HAVANA, Cuba.- Sometimes it seems that the economic leaders of Castroism try to identify the good progress of the economy with the number of economic actors that are emerging. Thus, the creation of new micro, small and medium-sized enterprises (MSMEs) and non-agricultural cooperatives (CNA) are reported, and immediately they think about the creation of new jobs and a range of offers that mitigate the acute shortage of goods and services that our economy suffers. At the end of the first decade of May, there were 3,191 private MSMEs in the country, 51 state-owned, and 50 CNA.
However, reality behaves quite differently. Not all the mechanisms are in place for these actors to function properly. Everywhere there are obstacles that impede its development. Such a situation emerged from the results of a government control of 35 MIPYMES and CNA, and that was given to meet during the debates of the commissions of Economic Matters and of Attention to the Services of the National Assembly of the People’s Power.
First of all, there was talk of the non-existence of procedures for these actors to receive foreign investment and international collaboration. Something that places them at a clear disadvantage with respect to state entities.
On the other hand, these same state entities frequently treat the new economic actors with a certain contempt. For example, they refuse to establish contracts with them, nor do they agree to lease unused premises that would be very useful for MSMEs and CNAs.
Government control also showed that these actors require more agile access to bank financing, greater legal advice, as well as more extensive training in economic and accounting issues.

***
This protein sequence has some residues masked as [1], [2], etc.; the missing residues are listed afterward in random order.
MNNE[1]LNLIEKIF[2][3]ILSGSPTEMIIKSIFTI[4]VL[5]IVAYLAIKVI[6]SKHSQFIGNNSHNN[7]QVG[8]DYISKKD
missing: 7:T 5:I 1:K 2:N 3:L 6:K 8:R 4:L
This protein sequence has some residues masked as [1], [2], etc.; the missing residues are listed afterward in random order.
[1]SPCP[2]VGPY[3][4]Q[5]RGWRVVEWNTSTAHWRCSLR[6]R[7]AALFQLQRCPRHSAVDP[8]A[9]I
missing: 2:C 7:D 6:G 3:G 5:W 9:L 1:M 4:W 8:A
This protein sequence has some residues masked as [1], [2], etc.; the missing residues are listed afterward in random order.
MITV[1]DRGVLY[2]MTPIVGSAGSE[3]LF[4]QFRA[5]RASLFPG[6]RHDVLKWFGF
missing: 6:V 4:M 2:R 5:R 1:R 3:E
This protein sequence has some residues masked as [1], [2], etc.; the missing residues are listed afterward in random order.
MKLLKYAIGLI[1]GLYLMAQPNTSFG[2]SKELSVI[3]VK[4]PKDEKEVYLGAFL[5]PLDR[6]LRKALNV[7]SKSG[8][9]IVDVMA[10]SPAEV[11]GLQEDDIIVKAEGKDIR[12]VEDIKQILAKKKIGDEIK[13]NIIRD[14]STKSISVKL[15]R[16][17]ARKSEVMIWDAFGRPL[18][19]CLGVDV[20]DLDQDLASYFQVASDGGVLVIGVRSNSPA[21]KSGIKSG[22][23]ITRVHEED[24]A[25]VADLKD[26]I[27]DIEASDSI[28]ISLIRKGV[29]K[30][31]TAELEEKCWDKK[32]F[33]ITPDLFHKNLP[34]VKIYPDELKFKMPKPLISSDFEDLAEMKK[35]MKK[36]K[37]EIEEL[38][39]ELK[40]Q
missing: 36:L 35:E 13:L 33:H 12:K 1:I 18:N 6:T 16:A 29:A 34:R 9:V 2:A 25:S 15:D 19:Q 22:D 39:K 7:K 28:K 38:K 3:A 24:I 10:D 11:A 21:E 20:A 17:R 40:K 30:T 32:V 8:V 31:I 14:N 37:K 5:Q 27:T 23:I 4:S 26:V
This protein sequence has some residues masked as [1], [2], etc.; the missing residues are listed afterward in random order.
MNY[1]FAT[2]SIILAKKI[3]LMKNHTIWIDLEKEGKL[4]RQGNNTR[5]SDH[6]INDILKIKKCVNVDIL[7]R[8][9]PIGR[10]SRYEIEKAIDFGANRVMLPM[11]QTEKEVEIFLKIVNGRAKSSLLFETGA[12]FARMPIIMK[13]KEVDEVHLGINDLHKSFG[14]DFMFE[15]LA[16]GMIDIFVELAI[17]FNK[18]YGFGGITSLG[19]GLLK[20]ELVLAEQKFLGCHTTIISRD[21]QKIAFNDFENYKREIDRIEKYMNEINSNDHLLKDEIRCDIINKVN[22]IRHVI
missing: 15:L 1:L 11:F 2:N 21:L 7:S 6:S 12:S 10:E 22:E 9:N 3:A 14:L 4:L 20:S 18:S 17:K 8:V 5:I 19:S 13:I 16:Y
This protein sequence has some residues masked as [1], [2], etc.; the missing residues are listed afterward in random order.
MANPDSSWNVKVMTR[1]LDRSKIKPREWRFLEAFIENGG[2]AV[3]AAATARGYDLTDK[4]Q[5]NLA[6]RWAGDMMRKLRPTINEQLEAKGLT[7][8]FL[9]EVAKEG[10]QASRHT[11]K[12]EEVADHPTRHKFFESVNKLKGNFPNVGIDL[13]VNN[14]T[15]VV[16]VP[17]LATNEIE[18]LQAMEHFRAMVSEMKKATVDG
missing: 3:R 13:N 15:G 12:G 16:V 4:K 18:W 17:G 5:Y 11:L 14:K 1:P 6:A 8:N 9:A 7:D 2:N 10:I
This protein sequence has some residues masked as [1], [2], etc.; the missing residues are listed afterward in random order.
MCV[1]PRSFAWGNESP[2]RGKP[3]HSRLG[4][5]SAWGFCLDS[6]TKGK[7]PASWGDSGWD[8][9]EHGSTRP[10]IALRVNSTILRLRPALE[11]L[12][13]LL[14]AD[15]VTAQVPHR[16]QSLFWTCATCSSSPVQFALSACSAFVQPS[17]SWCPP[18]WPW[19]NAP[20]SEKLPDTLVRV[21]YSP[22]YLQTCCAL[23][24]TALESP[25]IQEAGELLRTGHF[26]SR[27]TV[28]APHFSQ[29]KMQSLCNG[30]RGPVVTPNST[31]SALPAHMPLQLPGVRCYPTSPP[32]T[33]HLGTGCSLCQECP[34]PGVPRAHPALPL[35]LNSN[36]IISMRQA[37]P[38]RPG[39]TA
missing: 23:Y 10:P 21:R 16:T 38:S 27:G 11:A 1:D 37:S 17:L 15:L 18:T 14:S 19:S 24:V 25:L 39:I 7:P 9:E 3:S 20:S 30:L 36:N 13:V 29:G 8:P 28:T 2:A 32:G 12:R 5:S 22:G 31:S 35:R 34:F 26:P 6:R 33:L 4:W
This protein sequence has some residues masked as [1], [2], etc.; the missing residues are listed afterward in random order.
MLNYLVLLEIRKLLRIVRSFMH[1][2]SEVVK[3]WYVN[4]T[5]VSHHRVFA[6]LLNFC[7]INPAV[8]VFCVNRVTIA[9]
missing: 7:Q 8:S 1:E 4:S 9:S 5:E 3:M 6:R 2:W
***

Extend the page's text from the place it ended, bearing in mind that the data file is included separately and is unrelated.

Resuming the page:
Special mention for the complaint of MIPYMES and CNA about the non-existence of a legal mechanism in the country for the purchase of foreign currency. Foreign exchange that they need to acquire raw materials and inputs for their production and services, and that until now they have had to buy in the informal market, where the value of the dollar rises wildly with respect to the Cuban peso – it is already around 125 pesos for each dollar -, fueling the inflationary process that today preys on the pockets of Cubans.
Well, on the following day of the National Assembly, the deputy prime minister and head of Economy and Planning, Alejandro Gil, announced a kind of foreign exchange experiment consisting of state intervention in this dollar market, with the obvious purpose of try to prevent “the enemy’s currency” from continuing to gallop at full speed.
In this context, some MIPYMES and CNAs could acquire dollars sold by the State, in a more or less intermediate range between 24 and 125 Cuban pesos, so that they can import raw materials and supplies, and then sell their productions to state entities, which in turn would finally market them to the population in national currency.
We actually don’t think the experiment is very beneficial for MSMEs and CNAs. They will not be able to use the dollars sold by the State to expand the productions that best suit their group. The State, in exchange for the currency sold, will indicate what to produce, to whom to sell the productions, as well as the price in national currency that they will receive from the retail companies.
As we can see, Castroism maneuvers in many ways trying to get the new economic actors off the ground. But it has not just put into practice the most effective experiment for this: the true autonomy of these actors.
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